Doctor only has seconds to deliver baby after pregnant woman is shot and killed in California

VISALIA, Calif. -- Doctors had less than 30 seconds to save a baby early Friday after his mother was shot and killed in a Visalia drive-by shooting.

The operation is a rare, once-in-a-lifetime save for an emergency room doctor. On a brisk autumn evening in Visalia, family members huddled close together and remembered the life of 27-year-old Vanessa Oviedo, and her father said her spirit always burned so bright.

"It was a shock to me, like, couldn't believe it," Vanessa's father Romero said at a vigil.

A drive-by shooter gunned down Vanessa at a busy intersection late Thursday. By the time a driver rushed her to the hospital, she was in cardiac arrest and inside her was a baby at 35 weeks.

"That's when we ran, we ran from one end to the other," Dr. Renee DeNolf said.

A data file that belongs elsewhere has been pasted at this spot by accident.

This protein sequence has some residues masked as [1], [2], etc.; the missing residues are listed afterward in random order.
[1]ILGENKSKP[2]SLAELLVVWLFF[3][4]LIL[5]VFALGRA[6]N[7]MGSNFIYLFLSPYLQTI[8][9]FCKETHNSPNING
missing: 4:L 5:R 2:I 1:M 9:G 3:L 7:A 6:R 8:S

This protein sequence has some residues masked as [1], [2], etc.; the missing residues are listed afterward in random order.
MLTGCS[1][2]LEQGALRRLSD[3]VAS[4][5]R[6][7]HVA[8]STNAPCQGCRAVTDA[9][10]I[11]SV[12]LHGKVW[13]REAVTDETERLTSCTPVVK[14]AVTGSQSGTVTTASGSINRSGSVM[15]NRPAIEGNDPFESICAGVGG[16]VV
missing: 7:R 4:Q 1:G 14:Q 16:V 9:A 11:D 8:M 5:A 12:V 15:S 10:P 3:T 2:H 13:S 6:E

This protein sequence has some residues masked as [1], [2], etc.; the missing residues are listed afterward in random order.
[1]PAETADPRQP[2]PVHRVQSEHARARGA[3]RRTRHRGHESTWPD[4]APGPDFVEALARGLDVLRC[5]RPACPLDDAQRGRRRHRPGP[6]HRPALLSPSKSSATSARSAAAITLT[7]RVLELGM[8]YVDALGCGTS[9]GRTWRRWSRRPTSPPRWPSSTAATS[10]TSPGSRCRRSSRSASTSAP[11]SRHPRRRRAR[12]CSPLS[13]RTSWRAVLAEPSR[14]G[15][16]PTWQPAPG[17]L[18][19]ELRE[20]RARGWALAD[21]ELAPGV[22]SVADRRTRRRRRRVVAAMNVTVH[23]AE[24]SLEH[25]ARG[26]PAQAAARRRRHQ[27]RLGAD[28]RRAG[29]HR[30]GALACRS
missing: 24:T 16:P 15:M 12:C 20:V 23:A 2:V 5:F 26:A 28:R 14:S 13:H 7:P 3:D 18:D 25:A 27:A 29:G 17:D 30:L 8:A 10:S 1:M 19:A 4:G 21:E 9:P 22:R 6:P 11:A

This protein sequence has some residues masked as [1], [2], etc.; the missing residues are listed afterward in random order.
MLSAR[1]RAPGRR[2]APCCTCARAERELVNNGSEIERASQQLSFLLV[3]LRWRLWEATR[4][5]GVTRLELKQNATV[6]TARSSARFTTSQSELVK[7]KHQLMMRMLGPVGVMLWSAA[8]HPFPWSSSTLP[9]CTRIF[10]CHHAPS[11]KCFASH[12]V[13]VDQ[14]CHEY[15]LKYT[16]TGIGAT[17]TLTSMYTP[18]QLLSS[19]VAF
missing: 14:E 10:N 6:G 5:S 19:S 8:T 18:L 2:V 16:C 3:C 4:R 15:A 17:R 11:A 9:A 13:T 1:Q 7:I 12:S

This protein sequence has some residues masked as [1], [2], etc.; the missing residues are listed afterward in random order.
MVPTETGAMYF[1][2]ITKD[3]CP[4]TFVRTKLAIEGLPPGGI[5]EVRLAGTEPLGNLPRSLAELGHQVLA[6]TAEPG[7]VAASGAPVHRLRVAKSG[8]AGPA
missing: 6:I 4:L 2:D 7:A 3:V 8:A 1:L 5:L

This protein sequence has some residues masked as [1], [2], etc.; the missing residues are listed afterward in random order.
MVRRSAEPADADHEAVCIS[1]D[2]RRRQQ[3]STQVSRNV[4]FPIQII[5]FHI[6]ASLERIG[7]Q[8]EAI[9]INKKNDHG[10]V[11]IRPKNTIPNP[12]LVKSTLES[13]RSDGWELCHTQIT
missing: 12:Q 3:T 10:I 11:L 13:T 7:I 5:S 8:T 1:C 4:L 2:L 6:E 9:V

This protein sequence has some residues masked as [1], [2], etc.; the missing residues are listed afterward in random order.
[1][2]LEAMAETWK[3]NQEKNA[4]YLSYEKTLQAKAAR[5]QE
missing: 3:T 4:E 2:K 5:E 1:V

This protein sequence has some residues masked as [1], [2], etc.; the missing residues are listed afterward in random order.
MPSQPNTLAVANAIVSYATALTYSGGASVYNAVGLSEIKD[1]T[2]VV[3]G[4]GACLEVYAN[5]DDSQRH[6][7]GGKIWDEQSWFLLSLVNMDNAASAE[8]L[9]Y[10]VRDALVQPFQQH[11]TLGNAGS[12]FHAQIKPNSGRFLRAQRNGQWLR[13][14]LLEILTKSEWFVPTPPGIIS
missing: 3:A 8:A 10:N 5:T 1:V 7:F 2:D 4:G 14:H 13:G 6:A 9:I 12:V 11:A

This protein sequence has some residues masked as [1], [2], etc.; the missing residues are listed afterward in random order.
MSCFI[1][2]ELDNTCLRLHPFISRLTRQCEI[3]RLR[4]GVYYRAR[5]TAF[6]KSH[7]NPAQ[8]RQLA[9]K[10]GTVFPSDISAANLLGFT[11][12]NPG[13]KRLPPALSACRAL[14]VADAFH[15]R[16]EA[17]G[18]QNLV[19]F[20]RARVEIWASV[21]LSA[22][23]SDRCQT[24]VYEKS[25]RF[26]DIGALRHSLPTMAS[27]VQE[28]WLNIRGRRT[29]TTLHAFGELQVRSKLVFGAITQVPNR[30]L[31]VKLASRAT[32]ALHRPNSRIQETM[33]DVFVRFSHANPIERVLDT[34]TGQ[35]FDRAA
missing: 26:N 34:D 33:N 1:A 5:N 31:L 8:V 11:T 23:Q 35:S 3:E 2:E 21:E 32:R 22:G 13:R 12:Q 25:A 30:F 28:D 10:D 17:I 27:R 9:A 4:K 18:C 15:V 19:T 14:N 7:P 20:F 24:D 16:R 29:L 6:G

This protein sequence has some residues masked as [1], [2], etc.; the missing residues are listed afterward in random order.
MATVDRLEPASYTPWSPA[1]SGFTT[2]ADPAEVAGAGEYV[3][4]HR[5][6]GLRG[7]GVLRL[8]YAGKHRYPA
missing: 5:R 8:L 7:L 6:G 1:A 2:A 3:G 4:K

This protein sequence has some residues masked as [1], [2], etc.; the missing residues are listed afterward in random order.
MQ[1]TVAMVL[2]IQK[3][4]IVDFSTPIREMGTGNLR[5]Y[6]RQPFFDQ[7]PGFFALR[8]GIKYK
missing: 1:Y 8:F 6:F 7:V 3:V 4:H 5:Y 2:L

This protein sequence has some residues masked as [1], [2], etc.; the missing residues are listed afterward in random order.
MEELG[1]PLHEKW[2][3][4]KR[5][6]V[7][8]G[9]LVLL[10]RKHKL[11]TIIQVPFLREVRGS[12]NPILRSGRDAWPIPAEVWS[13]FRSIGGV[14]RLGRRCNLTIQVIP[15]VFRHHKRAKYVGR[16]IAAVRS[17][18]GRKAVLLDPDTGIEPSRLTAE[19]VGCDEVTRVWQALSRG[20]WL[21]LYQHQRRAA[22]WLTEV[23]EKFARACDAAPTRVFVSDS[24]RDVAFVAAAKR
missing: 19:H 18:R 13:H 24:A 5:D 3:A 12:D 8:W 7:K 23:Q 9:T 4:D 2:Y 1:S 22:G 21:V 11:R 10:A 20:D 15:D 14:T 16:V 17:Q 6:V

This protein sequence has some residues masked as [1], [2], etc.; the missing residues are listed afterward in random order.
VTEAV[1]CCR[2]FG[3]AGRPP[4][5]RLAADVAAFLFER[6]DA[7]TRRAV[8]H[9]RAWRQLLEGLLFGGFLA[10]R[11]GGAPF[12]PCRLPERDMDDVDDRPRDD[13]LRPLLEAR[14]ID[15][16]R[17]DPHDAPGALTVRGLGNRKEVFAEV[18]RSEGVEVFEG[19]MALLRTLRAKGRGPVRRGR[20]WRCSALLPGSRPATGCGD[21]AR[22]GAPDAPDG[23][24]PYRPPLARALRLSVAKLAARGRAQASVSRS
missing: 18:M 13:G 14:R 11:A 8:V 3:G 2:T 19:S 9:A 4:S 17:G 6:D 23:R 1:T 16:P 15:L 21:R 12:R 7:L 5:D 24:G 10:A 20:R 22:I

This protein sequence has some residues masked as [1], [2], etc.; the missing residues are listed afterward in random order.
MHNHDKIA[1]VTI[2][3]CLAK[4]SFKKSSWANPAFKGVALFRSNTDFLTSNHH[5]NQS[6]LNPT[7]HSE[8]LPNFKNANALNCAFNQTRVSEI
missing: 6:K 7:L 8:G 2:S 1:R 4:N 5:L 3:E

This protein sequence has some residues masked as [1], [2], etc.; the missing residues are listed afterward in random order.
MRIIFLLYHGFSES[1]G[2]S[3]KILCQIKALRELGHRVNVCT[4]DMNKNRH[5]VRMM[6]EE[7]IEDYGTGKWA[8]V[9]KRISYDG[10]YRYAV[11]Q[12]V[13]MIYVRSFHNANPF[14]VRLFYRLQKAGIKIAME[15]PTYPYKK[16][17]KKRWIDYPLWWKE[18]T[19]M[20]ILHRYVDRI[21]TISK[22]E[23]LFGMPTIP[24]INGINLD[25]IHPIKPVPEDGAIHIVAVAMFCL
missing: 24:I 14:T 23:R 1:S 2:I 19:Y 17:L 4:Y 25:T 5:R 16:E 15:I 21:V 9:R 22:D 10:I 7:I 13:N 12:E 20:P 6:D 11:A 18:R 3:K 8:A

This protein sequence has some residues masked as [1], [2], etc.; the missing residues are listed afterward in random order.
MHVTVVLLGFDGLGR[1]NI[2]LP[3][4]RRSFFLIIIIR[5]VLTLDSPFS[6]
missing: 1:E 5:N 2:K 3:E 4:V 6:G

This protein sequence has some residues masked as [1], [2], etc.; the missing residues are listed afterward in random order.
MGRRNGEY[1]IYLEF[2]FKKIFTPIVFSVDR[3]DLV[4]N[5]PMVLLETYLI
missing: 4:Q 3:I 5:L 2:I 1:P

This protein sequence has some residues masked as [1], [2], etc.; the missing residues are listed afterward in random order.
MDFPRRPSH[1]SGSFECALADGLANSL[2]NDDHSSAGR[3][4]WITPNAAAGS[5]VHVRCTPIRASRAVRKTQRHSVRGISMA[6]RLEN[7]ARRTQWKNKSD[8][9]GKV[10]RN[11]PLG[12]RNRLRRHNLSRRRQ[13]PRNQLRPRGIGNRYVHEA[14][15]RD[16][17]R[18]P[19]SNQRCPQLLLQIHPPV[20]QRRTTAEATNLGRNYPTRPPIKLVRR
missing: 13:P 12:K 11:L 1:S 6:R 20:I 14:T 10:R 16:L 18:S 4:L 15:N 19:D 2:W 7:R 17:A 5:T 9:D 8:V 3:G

DeNolf had just started her shift when the second-year resident at Kaweah Delta found herself at a familiar operating table - only this time, she was carrying out a procedure she'd only practiced before.

"I've only had two simulations," she explained. "And the third time was the real deal."

DeNolf didn't know the mother had been shot twice in the head, but she did know she had just seconds to take the baby out and that perimortem C-sections like this one are rarely successful.

"I got my scalpel out," she said. "We, as emergency physicians, also carry a 10 blade and an 11 blade. My attendant said, 'Cut,' so I cut."

The baby came out barely moving, not breathing but after a few tense seconds, they found a pulse.

"Came out really well," DeNolf said. "I saw him early this morning and he was doing really well."

But doctors weren't able to resuscitate the mother. Police believe she was the victim of a gang-related shooting.

"I never thought it would happen to me, I saw it on TV happening to other families," DeNolf said. "But it happened to us, and it's a tragedy."

And while the family waits for justice, doctors said at least this time there's something to take comfort in.

"That's what makes it such a bittersweet case," DeNolf said. "That is something I will never take for granted."